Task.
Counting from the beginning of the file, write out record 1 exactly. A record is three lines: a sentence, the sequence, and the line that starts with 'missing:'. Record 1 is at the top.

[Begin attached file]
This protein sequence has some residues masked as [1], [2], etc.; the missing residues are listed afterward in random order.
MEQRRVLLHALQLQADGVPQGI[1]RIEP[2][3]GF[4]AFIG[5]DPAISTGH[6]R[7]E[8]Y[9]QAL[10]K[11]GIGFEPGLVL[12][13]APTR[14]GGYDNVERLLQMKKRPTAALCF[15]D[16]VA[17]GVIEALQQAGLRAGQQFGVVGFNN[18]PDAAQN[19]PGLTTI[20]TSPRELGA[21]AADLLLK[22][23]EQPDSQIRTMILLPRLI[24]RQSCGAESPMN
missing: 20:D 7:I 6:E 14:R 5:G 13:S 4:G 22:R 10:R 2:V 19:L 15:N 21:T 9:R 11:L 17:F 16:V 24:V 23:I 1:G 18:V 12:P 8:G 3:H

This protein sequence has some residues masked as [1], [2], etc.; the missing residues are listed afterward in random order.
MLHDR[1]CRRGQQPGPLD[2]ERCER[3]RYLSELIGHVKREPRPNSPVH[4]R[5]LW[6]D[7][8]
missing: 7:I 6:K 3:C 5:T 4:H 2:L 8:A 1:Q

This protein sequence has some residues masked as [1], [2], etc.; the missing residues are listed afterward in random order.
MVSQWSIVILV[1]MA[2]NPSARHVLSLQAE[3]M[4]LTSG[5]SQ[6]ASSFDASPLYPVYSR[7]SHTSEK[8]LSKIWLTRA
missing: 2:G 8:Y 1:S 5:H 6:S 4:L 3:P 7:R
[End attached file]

This protein sequence has some residues masked as [1], [2], etc.; the missing residues are listed afterward in random order.
MEQRRVLLHALQLQADGVPQGI[1]RIEP[2][3]GF[4]AFIG[5]DPAISTGH[6]R[7]E[8]Y[9]QAL[10]K[11]GIGFEPGLVL[12][13]APTR[14]GGYDNVERLLQMKKRPTAALCF[15]D[16]VA[17]GVIEALQQAGLRAGQQFGVVGFNN[18]PDAAQN[19]PGLTTI[20]TSPRELGA[21]AADLLLK[22][23]EQPDSQIRTMILLPRLI[24]RQSCGAESPMN
missing: 20:D 7:I 6:E 14:R 5:G 13:S 4:G 22:R 10:R 2:V 19:L 15:N 21:T 9:R 11:L 17:F 16:V 24:V 23:I 1:G 18:V 12:P 8:G 3:H